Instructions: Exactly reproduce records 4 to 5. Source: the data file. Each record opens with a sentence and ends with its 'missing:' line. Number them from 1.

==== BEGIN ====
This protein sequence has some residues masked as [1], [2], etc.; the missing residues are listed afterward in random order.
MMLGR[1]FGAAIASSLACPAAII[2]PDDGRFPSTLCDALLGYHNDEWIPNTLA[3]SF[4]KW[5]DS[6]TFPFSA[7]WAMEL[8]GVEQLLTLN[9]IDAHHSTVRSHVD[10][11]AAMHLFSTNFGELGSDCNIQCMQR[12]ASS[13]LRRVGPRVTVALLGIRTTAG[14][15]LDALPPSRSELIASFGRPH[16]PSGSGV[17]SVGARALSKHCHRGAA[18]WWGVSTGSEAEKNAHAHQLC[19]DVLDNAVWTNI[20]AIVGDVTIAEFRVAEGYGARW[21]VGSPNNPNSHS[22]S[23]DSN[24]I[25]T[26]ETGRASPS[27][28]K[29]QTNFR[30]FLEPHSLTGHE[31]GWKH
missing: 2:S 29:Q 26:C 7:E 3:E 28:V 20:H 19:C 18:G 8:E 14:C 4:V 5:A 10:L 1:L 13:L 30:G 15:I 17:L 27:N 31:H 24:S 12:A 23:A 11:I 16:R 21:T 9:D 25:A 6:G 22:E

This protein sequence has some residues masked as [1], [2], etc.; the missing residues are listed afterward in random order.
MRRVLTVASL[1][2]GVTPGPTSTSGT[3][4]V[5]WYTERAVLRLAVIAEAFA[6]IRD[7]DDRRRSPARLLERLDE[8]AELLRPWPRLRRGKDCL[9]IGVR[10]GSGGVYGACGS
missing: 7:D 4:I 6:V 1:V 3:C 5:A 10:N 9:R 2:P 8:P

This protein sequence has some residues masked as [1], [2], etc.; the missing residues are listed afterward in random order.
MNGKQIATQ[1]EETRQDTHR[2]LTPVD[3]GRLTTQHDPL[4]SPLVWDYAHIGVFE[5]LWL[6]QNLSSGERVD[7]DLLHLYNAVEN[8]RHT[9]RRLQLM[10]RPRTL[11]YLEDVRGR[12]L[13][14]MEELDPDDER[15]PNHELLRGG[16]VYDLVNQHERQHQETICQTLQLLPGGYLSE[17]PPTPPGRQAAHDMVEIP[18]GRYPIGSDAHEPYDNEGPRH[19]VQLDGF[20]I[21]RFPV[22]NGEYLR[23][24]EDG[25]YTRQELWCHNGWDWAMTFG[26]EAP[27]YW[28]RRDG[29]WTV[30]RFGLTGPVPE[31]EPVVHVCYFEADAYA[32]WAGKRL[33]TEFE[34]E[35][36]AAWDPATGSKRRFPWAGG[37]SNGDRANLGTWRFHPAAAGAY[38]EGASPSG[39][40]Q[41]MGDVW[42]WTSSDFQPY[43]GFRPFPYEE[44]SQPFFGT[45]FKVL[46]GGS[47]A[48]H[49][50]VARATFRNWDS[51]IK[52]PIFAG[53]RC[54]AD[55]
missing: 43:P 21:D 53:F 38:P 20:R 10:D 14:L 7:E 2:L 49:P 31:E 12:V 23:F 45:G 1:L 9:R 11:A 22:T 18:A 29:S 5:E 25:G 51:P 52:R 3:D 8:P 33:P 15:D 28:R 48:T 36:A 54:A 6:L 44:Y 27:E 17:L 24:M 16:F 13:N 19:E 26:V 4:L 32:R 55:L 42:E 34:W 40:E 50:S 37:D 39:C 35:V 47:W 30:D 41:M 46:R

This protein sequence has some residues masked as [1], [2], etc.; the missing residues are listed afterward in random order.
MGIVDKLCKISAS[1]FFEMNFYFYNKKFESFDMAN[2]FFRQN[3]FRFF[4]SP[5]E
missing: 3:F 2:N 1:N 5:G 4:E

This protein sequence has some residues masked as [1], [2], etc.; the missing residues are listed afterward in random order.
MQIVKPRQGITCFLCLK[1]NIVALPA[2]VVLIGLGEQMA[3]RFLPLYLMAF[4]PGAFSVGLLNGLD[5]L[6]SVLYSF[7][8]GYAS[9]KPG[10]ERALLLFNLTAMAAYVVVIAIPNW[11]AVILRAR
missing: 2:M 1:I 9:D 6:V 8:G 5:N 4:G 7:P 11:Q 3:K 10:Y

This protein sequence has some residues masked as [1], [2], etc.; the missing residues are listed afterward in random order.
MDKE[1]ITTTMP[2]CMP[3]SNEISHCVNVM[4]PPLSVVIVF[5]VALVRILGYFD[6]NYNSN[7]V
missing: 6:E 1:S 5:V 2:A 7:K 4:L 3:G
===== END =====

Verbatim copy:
This protein sequence has some residues masked as [1], [2], etc.; the missing residues are listed afterward in random order.
MGIVDKLCKISAS[1]FFEMNFYFYNKKFESFDMAN[2]FFRQN[3]FRFF[4]SP[5]E
missing: 3:F 2:N 1:N 5:G 4:E

This protein sequence has some residues masked as [1], [2], etc.; the missing residues are listed afterward in random order.
MQIVKPRQGITCFLCLK[1]NIVALPA[2]VVLIGLGEQMA[3]RFLPLYLMAF[4]PGAFSVGLLNGLD[5]L[6]SVLYSF[7][8]GYAS[9]KPG[10]ERALLLFNLTAMAAYVVVIAIPNW[11]AVILRAR
missing: 2:M 1:I 9:D 6:V 8:G 5:N 4:G 7:P 11:Q 3:K 10:Y